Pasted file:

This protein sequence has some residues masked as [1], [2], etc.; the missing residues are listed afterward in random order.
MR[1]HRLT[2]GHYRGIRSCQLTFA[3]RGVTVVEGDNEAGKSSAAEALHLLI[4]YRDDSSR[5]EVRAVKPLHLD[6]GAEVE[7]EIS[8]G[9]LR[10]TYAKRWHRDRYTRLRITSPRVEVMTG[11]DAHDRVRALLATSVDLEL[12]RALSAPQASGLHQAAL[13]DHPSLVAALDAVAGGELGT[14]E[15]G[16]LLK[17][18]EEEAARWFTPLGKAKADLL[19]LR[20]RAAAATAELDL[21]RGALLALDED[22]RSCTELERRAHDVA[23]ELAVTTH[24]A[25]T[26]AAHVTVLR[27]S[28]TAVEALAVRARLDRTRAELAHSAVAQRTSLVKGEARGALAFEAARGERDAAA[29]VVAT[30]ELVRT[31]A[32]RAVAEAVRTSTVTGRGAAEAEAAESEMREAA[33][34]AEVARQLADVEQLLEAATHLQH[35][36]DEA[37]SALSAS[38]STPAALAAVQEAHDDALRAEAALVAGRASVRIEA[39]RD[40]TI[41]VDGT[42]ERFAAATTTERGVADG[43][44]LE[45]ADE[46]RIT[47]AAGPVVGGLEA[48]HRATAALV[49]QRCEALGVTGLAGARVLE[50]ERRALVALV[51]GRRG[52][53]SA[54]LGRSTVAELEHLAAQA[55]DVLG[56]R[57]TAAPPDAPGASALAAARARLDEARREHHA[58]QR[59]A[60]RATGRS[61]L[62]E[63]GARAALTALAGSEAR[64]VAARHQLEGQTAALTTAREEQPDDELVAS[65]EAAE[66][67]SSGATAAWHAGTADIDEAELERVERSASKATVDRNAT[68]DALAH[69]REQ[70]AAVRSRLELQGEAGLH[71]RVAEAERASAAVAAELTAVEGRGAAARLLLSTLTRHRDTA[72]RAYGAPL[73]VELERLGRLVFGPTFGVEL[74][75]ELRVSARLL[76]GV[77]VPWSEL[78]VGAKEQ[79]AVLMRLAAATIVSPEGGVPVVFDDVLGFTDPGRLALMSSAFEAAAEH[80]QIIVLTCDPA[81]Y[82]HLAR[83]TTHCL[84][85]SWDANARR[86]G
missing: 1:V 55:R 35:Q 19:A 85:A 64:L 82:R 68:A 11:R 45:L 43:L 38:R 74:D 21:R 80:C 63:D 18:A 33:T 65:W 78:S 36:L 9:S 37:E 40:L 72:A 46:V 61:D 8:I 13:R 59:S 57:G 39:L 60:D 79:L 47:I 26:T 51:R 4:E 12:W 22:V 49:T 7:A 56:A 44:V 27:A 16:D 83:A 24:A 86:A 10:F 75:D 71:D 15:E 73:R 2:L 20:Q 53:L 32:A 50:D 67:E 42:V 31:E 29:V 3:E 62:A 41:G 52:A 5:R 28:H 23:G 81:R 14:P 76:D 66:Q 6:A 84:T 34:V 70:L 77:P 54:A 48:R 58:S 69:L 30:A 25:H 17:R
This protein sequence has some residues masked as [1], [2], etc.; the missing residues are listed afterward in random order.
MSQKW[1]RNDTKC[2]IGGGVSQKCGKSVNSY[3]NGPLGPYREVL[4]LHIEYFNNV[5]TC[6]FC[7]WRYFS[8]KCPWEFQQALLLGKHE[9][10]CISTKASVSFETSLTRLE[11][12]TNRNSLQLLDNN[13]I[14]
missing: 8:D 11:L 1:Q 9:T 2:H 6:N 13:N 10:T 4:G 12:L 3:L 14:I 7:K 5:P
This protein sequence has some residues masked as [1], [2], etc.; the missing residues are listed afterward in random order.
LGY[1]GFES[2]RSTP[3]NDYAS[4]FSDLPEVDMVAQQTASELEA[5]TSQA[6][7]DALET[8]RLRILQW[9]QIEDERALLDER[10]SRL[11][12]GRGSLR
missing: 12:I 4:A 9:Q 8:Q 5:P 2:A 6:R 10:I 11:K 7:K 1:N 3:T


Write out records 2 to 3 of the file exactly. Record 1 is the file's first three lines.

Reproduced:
This protein sequence has some residues masked as [1], [2], etc.; the missing residues are listed afterward in random order.
MSQKW[1]RNDTKC[2]IGGGVSQKCGKSVNSY[3]NGPLGPYREVL[4]LHIEYFNNV[5]TC[6]FC[7]WRYFS[8]KCPWEFQQALLLGKHE[9][10]CISTKASVSFETSLTRLE[11][12]TNRNSLQLLDNN[13]I[14]
missing: 8:D 11:L 1:Q 9:T 2:H 6:N 13:N 10:T 4:G 12:L 3:L 14:I 7:K 5:P
This protein sequence has some residues masked as [1], [2], etc.; the missing residues are listed afterward in random order.
LGY[1]GFES[2]RSTP[3]NDYAS[4]FSDLPEVDMVAQQTASELEA[5]TSQA[6][7]DALET[8]RLRILQW[9]QIEDERALLDER[10]SRL[11][12]GRGSLR
missing: 12:I 4:A 9:Q 8:Q 5:P 2:A 6:R 10:I 11:K 7:K 1:N 3:T